The Hundred-Foot Journey by Richard C Morais

Pity the poor publisher. How many books brought to the market actually make it and continue on to have long shelf lives? Maybe 20 per cent? Probably less. That means a lot of books are one-hit wonders, while others sink like a stone. Of course, others are so damn good that you know from the minute you read them that they are going to create a sensation.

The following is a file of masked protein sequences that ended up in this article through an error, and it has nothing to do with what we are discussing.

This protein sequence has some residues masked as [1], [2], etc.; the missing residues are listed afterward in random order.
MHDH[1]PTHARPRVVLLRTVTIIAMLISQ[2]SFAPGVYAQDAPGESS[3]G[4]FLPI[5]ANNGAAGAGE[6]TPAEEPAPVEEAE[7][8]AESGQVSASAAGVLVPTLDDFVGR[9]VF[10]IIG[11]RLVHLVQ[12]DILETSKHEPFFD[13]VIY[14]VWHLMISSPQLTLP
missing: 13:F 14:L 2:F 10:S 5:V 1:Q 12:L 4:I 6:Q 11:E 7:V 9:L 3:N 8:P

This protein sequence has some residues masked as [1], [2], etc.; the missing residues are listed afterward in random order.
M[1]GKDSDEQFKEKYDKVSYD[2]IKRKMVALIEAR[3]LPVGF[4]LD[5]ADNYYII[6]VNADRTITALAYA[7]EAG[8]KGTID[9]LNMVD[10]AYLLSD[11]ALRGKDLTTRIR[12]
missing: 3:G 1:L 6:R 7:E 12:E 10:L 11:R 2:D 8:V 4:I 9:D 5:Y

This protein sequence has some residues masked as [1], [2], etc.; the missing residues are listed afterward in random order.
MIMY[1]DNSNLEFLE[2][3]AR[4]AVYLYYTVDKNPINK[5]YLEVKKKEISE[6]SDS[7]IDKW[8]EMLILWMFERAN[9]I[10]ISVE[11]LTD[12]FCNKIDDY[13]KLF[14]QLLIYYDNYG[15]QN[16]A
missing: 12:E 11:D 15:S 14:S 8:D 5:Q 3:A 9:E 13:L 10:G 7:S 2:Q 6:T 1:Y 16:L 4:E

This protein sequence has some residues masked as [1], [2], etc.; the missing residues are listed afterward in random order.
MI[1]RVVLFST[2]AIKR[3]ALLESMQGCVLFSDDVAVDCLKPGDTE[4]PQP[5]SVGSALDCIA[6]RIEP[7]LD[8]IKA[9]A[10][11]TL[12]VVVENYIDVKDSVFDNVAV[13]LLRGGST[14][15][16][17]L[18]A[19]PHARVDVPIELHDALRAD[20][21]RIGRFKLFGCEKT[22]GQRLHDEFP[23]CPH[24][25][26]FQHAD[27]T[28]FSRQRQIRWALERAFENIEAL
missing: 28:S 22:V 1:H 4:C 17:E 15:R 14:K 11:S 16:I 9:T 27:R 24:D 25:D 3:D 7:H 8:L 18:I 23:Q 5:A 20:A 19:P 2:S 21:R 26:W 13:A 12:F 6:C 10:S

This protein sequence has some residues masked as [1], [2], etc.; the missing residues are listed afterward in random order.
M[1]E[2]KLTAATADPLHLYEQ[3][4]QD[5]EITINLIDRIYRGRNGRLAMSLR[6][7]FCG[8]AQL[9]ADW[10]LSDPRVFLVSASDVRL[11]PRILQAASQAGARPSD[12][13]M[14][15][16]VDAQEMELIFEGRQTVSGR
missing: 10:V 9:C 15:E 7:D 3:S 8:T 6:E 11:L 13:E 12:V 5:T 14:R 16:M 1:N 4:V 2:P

I was lucky enough to get proof copies of Room, The Long Song, Trespass, The Slap, Parrot and Olivier in America and The Thousand Autumns of Jacob de Zoet before publication (having been earmarked by their publishers as worthy of pushing). They were all exceptional in their ways, and they have all ended up on this year’s Man Booker long list. Then there are others that are just going to capture the public’s imagination. They may not get nominations for the big prizes but they are compelling enough to be supported by a marketing campaign. And others are going to be slow burners – hand-sells that get passed from reader to reader with personal recommendations before reaching critical mass and morphing into the big league. Think Steig Larsson’s Millenium Trilogy. That seems to just keep getting bigger. What started out as a niche crime novel (cold climate crime) is now a phenomenon. On a smaller scale, there is The Guernsey Literary and Potato Peel Pie Society, a feel-good quirky wartime novel that snuck onto the lists in January 2008 (near buried under the annual deluge of diet books) and hasn’t gone away since. In fact, come November, we will have the gift edition, complete with Continue reading


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